Case 3: Beating a business limit
There is a requirement to prevent users from transferring money greater than $10,000. Any transfer larger than this requires a senior manager approval. To fulfill this requirement, the code below has been written:
The developer assumed that this transparent check was bulletproof. No transaction greater than the configured threshold could ever escape the requirement for secondary approval.
The developer’s assumption was flawed because he had completely overlooked the possibility that a user would attempt to process a transfer for a negative amount. Any negative number will clear the approval test, because it is less than the threshold. However, the banking module of the application accepted negative transfers and simply processed them as positive transfers in a opposite direction. Hence, any user wishing to transfer $20,000 from account A to account B could simply initiate a transfer of -$20,000 from account B to account A, which had the same effect and required no approval. The anti-fraud defenses built into the application could be trivially bypassed!
These kinds of issues are well caught with security focused testing and not with static code analysis tools.
Case 4: Logging sensitive information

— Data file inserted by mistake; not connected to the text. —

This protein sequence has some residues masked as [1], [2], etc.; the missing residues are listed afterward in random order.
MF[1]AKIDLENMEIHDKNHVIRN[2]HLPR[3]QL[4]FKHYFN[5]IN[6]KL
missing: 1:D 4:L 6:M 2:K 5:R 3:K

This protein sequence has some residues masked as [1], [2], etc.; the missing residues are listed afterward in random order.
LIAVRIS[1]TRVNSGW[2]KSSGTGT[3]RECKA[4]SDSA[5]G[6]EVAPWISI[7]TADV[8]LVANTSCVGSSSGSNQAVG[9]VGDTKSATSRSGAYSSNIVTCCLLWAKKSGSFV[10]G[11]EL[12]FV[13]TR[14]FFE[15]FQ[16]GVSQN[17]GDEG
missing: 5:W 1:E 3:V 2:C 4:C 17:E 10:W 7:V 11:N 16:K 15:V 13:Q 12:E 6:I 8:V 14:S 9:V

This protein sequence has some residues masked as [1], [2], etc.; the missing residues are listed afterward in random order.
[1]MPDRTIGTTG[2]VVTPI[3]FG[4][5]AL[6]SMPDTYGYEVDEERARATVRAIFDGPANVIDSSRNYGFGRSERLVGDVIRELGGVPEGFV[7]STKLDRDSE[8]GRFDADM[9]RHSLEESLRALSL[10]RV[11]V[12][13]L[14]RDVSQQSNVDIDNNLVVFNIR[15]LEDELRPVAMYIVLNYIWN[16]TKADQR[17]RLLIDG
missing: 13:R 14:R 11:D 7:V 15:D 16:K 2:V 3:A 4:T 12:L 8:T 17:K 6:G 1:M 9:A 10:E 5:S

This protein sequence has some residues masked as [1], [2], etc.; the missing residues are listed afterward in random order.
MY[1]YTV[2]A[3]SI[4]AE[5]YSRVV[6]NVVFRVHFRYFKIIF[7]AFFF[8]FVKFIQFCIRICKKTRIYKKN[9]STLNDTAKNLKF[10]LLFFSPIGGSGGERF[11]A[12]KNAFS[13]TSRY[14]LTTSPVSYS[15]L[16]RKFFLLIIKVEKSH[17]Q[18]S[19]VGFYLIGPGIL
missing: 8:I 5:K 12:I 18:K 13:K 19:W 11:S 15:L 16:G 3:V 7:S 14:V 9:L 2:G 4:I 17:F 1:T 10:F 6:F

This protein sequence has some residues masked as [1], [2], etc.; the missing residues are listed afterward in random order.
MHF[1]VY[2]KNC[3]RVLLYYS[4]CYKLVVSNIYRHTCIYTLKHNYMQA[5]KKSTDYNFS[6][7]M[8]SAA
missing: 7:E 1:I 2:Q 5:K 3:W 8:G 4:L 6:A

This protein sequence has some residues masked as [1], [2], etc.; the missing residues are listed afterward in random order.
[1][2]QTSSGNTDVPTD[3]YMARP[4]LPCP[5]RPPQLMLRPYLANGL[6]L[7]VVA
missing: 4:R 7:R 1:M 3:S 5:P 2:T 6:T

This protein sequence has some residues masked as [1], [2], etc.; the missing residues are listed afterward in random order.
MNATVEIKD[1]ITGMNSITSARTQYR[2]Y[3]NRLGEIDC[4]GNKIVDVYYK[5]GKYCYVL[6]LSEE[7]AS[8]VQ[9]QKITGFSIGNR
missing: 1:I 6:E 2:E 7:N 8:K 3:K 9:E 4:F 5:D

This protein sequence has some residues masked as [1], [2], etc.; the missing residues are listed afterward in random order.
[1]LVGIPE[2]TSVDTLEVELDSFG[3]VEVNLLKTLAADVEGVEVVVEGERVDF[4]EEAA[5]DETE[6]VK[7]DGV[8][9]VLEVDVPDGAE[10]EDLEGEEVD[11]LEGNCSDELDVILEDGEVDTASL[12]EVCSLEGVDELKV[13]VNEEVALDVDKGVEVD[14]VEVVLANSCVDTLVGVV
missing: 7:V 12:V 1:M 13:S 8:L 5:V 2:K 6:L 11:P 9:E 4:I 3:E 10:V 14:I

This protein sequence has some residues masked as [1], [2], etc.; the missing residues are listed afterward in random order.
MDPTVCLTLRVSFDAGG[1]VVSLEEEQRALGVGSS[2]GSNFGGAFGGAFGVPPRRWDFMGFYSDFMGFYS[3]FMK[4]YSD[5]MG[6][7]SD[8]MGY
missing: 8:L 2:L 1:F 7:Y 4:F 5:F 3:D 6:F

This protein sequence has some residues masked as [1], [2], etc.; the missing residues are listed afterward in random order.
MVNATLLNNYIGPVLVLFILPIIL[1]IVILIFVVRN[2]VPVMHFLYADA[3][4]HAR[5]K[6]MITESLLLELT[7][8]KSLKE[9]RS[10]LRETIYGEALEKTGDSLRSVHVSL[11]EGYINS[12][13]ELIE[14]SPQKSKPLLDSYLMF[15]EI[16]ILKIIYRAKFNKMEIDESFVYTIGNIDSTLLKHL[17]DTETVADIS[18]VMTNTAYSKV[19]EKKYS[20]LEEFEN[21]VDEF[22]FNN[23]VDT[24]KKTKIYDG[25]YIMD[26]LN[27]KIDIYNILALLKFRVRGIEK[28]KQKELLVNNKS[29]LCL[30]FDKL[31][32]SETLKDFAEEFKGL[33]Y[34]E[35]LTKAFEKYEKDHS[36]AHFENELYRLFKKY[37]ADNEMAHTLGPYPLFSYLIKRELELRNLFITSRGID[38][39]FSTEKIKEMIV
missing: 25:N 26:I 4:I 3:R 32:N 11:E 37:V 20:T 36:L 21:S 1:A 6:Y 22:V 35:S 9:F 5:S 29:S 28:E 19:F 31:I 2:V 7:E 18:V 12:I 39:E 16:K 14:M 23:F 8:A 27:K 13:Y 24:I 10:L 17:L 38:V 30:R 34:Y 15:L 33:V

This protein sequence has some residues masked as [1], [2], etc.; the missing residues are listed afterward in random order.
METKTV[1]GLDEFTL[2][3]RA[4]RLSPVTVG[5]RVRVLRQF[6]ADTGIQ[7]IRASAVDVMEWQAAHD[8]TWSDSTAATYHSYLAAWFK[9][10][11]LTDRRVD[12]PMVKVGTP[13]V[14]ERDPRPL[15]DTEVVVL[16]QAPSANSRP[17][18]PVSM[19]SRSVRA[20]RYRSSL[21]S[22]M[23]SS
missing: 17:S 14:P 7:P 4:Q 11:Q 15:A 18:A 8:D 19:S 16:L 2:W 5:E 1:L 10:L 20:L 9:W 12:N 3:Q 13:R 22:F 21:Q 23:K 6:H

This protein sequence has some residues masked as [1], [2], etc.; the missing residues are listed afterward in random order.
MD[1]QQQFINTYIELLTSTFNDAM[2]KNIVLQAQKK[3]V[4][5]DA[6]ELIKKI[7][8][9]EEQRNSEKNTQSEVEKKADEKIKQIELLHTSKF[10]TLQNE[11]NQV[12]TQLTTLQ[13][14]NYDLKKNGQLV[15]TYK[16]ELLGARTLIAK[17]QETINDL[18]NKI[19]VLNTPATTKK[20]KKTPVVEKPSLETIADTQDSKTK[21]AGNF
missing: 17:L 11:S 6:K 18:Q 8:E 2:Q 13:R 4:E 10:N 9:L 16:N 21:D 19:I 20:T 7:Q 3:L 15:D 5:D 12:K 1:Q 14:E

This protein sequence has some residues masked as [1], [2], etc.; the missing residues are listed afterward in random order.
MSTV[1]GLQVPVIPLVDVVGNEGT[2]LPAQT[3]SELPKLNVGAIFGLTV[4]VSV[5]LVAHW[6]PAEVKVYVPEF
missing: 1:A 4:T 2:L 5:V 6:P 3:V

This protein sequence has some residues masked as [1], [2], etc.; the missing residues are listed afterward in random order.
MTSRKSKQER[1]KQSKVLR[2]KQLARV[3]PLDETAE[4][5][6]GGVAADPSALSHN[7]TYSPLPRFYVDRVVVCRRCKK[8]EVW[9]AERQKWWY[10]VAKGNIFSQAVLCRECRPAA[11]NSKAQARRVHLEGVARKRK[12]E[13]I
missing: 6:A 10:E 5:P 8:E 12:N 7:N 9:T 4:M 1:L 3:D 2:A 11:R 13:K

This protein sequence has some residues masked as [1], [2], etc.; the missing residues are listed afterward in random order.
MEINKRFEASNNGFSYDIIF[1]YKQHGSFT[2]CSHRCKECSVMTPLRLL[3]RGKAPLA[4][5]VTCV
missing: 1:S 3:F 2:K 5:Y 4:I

Hackers hunt for active session id's. Hackers prepare http requests and send to the server along with the active session id. The server will not stop processing this request as the request is holding an active session id. Where do hackers get an active session id in the first place?
Application developer’s mistakes assist hackers to get active session ids. It is very important not to log passwords and session ids in log files. Static code analysis tools will not catch mistakes like logging sensitive information. This kind of mistakes can be avoided only through security focused code reviews.
Case 5: Using default passwords
When I joined prokarma, I was given a new mail id and a default password for my mail box. When I logged in with my default password, the mail box didn’t force me to change to a new password. Since changing a default password is created, optional users have a tendency to ignore it. Any user who knows your mail id can try with a default password and be successful in accessing your mail box. Later we migrated to “office 365”, which forces users to change their default password and we don’t have this design mistake in office 365.
Security focused design is required to avoid this kind of security loop holes when creating web applications.
In all above cases, static code analysis tools fail to detect security flaws. One should follow a security focused design, security focused code reviews and security focused testing to detect these kind of security flaws before going to production. Security focused design and security focused code reviews are often overlooked by architects and developers. They are vital and crucial in enterprise java architecture.